A scant eight months have passed since last we spoke with Holy Ghost! It was early spring, and the New York duo was visiting the District for a two-night stand at the 9:30 Club with theatrical hand gesture enthusiasts Cut Copy. Nick Millhiser and Alex Frankel were expecting at the time, just days away from becoming proud parents of a self-titled debut on DFA Records. On the eve of those shows, Millhiser chatted with BYT’s Julian Vu about the forthcoming record and the road that led to it. It’s a fantastic interview. You should really give it a read.
Since then, much has changed for Millhiser and Frankel, and much has remained the same. Holy Ghost! is still a band defined by impeccable taste, something it has displayed time and again since March. Clever music videos, thoughtful album packaging, savvy remix selections: these two have their shit thoroughly together. This probably isn’t much of a surprise to anyone who’s heard Holy Ghost!, an immaculately assembled cocktail of shimmering synthpop, disco, and electro that’s unquestionably one of the year’s best sounding records.
But after subsisting for years on the promise of an occasional single or remix, Holy Ghost! also finally came into its own in 2011, rising from a support slot for aforementioned Australian pop juggernauts – and a place in the electronic orgy of the HARD Summer Tour – to its own major headlining tour. When the band stops in DC on Wednesday night – fittingly, at the 9:30 Club – it will be boasting an expanded six-piece line-up and a gearhead’s wet dream of an onstage set-up. With a tour closing on Saturday with a sold-out show at the Music Hall of Williamsburg, the argument can be made that Holy Ghost! will end this year having become the marquee act of a post-LCD Soundsystem DFA Records.
BYT gave Millhiser a call the other day to discuss Holy Ghost!’s productive 2011, as well as its new (free) single “I Wanted to Tell Her”, a recently acquired “holy grail of synths,” and the current landscape of hip-hop. Millhiser also revealed that Holy Ghost! has no plans on slowing its momentum: a sophomore effort is already well in the works. (Don’t forget to comment here for a chance to win tickets for Wednesday.)
BYT: It’s been a big year for Holy Ghost!. What’s been your personal highlight?
Holy Ghost: I don’t know if I can pinpoint one thing. This tour has been really fun, and I kind of feel like this is what the whole year – or year-and-a-half – of touring has led up to. We’re finally at the point where we have as many people on stage and all the gear that we’ve always dreamed of. So this tour definitely feels like a highlight.
BYT: What kind of changes has Holy Ghost! undergone to get this point?
Holy Ghost: When we started, we were basically limited by budget constraints. Touring with a live band is incredibly expensive, because, obviously, you have to pay people, and those people need to sleep somewhere. You have to get from point A to point B somehow. So when the band started, it was just Alex and I and our two friends, Chris and Eric. It was still a band – we were still playing live – but we were sort of limited by the number of people we had onstage, so we had to sample some stuff, and run some things off tracks, or sequence things with MIDI. Now we’re at the point where there are six people onstage. There’s virtually nothing coming off of a prerecorded track. We have enough people onstage that basically all of the parts for the songs can actually be played by hand. And, obviously, two more people means there’s that much more stuff onstage. We have a huge keyboard rig, piano, bass guitar, and percussion. Tons of percussion.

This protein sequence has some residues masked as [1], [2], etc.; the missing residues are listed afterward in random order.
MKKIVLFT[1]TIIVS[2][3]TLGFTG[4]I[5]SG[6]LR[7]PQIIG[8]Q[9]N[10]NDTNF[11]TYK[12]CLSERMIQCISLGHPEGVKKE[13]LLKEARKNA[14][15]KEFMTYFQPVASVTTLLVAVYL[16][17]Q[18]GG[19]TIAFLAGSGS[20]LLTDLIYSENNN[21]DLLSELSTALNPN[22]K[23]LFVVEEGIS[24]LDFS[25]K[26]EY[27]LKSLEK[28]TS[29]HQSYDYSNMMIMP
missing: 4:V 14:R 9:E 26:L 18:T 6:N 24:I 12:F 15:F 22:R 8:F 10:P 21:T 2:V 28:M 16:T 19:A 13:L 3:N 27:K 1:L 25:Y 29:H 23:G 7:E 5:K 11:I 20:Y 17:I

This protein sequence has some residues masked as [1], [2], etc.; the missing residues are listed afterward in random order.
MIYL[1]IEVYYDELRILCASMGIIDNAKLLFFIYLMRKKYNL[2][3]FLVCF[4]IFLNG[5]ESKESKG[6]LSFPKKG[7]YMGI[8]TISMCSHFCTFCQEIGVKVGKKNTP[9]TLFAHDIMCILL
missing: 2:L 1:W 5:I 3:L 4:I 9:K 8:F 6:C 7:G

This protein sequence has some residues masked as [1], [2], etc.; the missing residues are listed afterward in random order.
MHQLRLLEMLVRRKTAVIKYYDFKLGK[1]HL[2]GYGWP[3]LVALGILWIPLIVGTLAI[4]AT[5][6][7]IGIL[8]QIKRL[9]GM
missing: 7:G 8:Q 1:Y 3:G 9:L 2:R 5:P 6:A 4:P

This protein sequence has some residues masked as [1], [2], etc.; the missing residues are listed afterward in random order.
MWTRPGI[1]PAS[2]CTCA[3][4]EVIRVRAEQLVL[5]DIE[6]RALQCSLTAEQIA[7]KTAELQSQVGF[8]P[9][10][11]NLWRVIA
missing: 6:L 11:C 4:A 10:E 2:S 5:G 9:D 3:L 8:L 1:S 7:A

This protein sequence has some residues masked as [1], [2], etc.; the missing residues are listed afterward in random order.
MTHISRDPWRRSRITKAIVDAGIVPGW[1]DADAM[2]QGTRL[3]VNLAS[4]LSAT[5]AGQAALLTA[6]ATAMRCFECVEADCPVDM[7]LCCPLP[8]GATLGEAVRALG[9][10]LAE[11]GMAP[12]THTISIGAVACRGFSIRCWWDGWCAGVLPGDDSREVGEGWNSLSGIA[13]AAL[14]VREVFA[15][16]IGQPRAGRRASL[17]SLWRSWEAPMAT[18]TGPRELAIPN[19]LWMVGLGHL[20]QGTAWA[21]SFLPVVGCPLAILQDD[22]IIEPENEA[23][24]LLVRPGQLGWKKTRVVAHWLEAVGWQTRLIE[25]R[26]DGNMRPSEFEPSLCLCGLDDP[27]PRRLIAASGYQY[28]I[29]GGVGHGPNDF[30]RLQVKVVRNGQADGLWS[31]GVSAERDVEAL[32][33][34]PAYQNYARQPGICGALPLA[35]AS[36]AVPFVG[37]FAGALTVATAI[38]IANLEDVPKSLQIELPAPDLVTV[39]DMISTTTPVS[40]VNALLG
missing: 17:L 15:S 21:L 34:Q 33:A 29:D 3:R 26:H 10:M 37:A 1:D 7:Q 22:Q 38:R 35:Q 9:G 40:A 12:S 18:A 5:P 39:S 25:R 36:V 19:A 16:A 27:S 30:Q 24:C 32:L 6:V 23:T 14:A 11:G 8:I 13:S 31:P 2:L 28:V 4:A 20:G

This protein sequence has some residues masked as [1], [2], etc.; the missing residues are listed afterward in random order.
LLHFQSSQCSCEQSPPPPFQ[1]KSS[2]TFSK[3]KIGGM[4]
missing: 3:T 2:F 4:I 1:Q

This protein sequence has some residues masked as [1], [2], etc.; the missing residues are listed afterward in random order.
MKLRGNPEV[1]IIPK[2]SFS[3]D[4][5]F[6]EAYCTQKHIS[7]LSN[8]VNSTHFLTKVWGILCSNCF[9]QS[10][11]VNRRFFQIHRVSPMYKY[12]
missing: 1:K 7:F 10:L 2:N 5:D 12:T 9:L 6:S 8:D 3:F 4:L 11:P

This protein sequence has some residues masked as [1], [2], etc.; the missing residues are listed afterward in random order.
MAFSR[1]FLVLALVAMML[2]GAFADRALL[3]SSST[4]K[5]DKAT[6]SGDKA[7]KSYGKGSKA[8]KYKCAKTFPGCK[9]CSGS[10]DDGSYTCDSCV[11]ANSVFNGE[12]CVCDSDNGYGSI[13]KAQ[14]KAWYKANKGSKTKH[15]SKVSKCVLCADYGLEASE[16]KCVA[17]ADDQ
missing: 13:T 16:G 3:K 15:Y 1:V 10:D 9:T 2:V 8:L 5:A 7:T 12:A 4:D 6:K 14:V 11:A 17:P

BYT: You’ve toured with some big names in dance music – Chromeo, Cut Copy, LCD Soundsystem. What kind of lessons did you pick up from them as you developed your own live show?
Holy Ghost: From the beginning, we’ve followed LCD’s model to a certain extent. I kind of grew up playing in bands and stuff like that. When Holy Ghost! started working on this stuff, it was always our goal to play live. But after watching James [Murphy] start LCD from the very beginning, and likewise touring in The Juan MacLean, I think we sort of used those bands as models, in terms of not giving into the temptation to do things the easy way and just have a laptop on stage, and putting in the extra work to have a real live band in the classic sense of the term: a bunch of people on stage playing together, interacting together. LCD, James, and everybody else have this incredible work ethic. The amount of work that went into that band as a live band was just insane.
BYT: The Juan MacLean has a role of your cover of Ministry’s “I Wanted to Tell Her” for Green Label Sound. How did that single come together?